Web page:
November 2009 - In the world of metal cutting, more power tends to lead to more opportunities. For NTC America--Laser Group, Novi, Mich., expanding beyond basic three-axis laser cutting machines was a strategy employed to appeal to customers in need of large plate cutting solutions. Its heavy-plate-cutting TLX series does just that, featuring work areas as large as 14 feet by 150 feet and power configurations ranging from 2.5 kilowatts to 7 kilowatts. It’s also configured with a laser and chiller on the system’s gantry, creating a smaller footprint and shorter beam path.
"We wanted to offer a product that was able to cut large plate," says Steve Glovak, laser sales manager. "We wanted to go thick, and we wanted to go big. We initially started by offering an 8-foot-by-20-foot work area, which grew into today’s 14-foot-by-150-foot model. So now we’re able to provide a laser system that’s just a little bit better. Another critical component is the quality of the machine, which has to be such that it’s going to hold up for the long haul. That’s how all NTC?lasers are built."
Along with the TLX, NTC offers other high-speed, high-flexibility machines. Its TLM series of five-axis, 3-D laser systems is geared toward complex contours and shapes. Its TLZ series systems feature ultra-high-speed 2-D, three-axis cutting. And its TLV series offers a three-axis hybrid design for large configurations.
But for thick material, the TLX is the system of choice, especially considering it can be built to customer specifications, both in size and laser power.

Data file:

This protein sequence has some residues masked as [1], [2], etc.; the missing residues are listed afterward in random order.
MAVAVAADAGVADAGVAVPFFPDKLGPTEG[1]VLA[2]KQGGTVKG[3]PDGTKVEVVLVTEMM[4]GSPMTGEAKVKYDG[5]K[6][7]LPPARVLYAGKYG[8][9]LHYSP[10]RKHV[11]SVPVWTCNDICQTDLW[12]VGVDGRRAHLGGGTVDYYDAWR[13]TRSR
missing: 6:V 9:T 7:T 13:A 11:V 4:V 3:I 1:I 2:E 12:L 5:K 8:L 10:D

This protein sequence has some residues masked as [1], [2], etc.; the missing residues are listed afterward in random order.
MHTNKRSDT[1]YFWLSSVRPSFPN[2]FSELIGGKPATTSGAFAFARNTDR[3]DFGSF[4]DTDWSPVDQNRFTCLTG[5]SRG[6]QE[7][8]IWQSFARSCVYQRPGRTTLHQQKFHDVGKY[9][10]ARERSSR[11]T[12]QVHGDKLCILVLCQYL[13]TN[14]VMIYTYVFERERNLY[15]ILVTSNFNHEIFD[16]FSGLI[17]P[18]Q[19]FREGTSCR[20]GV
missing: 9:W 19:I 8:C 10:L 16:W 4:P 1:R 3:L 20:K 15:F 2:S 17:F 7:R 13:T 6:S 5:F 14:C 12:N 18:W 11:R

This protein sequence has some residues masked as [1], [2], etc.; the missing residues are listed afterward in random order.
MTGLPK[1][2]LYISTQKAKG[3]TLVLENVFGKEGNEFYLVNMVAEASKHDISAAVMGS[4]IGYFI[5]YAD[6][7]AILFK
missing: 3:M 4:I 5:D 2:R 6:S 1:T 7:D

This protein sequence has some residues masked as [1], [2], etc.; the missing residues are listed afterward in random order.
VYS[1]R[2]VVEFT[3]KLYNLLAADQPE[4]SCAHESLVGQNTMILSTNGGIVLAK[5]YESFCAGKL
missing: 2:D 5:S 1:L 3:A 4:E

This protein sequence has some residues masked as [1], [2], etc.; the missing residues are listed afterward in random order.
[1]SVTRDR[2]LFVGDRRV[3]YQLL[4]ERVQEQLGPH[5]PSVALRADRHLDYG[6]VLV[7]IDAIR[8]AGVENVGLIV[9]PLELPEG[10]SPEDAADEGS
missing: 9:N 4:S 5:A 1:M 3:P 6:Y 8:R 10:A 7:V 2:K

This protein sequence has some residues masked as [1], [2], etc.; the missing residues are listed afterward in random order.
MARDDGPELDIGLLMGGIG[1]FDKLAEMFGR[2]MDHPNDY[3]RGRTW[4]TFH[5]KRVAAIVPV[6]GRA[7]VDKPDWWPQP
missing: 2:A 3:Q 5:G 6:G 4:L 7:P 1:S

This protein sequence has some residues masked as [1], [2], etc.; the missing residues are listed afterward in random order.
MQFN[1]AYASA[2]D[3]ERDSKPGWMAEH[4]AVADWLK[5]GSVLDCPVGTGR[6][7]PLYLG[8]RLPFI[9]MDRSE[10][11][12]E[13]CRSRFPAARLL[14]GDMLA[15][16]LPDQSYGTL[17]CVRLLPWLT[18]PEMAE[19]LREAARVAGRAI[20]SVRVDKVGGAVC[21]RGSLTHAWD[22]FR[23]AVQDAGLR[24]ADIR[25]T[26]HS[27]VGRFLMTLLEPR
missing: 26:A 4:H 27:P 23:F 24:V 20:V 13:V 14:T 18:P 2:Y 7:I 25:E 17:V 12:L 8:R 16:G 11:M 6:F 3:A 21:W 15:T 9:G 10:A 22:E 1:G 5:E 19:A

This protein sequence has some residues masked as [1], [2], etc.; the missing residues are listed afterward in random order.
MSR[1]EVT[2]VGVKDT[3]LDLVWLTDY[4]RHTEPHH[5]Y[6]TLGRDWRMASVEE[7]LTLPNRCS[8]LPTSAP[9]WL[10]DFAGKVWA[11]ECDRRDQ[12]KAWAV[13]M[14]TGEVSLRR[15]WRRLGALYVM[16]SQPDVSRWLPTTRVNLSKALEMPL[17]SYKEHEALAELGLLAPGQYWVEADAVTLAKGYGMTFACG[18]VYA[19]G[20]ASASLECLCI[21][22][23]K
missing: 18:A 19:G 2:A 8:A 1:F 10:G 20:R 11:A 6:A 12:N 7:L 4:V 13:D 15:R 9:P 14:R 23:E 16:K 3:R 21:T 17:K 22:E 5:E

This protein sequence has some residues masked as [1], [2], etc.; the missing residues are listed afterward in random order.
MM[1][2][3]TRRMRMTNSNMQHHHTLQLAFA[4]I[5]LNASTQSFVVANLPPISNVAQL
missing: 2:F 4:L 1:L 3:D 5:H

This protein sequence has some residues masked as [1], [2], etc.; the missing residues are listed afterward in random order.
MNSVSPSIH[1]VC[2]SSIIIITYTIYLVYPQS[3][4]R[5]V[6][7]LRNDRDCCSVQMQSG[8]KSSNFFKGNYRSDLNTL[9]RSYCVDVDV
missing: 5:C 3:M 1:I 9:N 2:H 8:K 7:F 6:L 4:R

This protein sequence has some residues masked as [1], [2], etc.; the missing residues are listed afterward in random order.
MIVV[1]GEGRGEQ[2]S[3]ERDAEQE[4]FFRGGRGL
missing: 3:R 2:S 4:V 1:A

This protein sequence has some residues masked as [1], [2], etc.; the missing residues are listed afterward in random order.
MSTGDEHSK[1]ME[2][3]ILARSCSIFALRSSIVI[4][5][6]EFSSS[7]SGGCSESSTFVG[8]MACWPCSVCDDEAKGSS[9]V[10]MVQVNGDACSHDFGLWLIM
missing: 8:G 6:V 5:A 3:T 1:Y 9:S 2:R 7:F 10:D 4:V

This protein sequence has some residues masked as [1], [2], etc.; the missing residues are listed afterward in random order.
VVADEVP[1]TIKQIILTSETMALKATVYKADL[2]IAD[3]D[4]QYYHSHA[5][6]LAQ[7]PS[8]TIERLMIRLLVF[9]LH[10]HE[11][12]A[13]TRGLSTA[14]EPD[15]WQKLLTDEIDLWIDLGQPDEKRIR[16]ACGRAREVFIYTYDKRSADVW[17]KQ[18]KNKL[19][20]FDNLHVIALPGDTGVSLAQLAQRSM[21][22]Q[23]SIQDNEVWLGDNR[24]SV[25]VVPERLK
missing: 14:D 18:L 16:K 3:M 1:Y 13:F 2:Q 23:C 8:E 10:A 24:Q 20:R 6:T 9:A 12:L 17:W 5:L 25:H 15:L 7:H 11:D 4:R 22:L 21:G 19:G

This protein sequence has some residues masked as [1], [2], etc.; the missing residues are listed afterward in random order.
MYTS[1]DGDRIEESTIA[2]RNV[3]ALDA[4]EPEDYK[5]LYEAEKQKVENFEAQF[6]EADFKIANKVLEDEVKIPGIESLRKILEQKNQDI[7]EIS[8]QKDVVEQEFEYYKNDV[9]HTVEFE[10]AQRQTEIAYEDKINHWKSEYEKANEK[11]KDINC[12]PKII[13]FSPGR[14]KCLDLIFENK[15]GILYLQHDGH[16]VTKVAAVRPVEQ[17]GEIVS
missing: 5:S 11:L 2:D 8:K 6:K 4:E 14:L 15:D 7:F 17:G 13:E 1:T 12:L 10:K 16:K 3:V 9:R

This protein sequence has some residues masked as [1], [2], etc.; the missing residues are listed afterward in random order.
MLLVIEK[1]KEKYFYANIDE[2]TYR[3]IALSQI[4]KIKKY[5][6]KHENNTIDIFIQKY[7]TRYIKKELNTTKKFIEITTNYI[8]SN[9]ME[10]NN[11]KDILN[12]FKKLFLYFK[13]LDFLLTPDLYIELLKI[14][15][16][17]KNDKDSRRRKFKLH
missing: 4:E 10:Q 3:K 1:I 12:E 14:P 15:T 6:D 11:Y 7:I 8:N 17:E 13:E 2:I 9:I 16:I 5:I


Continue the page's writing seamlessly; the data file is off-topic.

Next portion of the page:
"We’re flexible in what we can put on this product," says Glovak. "We can put a 7-kilowatt laser on it if that’s what the customer wants, or we can go down to 2.5 kilowatts for thinner-gauge applications. It all depends on material type, size and thickness. With [the] customer’s input, we’ll build what works best for the customer’s laser-cutting application."
NTC services its lasers, which are in use all across North America, out of its Detroit office, which has a staff wholly dedicated to laser technology.
A new approach
More than just a standard laser cutting system, the TLX is geared toward customers looking to expand their capabilities.
Before acquiring its NTC laser, the last time Debro Steel, Brampton, Ontario, a full-service, general-line carbon steel service center, made a major investment in a cutting machine, it purchased a four-head underwater plasma machine. This was soon made vintage by the introduction of high-definition plasma cutting to the industry.
In 2006, Debro welcomed a new president, Gunar Zenaitis, who was tasked with revitalizing the company. A laser purchase was already being considered, but Zenaitis wanted to be sure the company was incorporating the most advanced technology available into its operations. So, Debro went for NTC’s TLX-1480 laser system with a 7-kilowatt laser and a 14-foot-by-80-foot table, making it one of the first service centers in North America to implement a 7-kilowatt laser.